On the Border: Preview of the Church to Come?
VATICAN CITY—It's the place where two worlds meet: where North America confronts Latin America.
The bishop of the Diocese of Brownsville, Texas says “only the Church can bring together these two worlds.” And he offers his diocese along the Rio Grande as a model of what the Church in America might become.
“I have lived on the border between Mexico and the United States all my life as priest and bishop,” Bishop Raymundo PeÒa told the Register during the Special Synod of Bishops for America. “It's a border where the economies of the Third World and the First World meet and intermingle.”
Bishop PeÒa said “close collegial collaboration” had sprung up between the border Churches in Mexico and the United States.
“The river that divides our nations does not divide our families or our particular churches,” he said. “We are one people of God, called to live in communion.”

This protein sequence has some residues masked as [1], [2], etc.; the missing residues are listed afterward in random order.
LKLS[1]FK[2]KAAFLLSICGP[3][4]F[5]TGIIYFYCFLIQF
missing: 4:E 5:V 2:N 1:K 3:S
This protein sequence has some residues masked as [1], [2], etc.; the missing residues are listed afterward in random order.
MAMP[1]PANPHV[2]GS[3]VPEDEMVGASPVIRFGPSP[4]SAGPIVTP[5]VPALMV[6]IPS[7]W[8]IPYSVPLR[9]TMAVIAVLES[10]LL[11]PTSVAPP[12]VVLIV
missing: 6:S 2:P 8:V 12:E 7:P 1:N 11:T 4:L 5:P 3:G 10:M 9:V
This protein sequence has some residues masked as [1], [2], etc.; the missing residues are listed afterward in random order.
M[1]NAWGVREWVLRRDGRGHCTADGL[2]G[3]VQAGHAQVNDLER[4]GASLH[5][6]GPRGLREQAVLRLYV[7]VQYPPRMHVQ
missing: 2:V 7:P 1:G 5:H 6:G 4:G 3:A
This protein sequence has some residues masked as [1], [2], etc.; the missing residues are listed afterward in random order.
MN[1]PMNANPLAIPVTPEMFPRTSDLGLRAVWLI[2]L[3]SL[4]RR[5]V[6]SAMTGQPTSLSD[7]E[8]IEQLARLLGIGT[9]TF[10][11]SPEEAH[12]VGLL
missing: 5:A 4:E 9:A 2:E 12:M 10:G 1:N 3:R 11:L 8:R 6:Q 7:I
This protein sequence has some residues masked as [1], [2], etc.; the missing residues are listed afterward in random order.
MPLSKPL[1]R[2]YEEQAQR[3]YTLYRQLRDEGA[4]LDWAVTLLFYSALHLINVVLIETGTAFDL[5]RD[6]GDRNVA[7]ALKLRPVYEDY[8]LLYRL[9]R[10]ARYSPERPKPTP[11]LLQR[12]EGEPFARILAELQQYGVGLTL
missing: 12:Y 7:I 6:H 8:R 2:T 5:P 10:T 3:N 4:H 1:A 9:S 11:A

To remove obstacles that may limit this communion, he said the bishops of Texas and the Mexican states that border Texas had begun meeting for pastoral reflection and planning—a process he called “ecclesial globalization.”
“The globalization of the economy has promoted the world of business to cross that river,” Bishop PeÒa said. Similarly the Church must look beyond national borders to fulfill the mission of Christ to “go and make disciples of all the nations” (Mt 28, 19), he added.
To promote effective Catholic evangelization along the border, he said the region's bishops had established a Texas-Mexico Border Commission.
“We consider our border dioceses as twin Churches,” Bishop PeÒa said, “sharing pastoral projects, celebrations, and diocesan resources.”
Despite the miles that separate nations, he said America is becoming smaller every day.
“Globalization—economically, socially, and environmentally— challenges us to an ecclesial globalization if we are to respond to the signs of the times,” he said. “We can say that for the Church, there is no south or north, no First or Third Worlds, no border or frontier that divides us.”
- December 7-13, 1997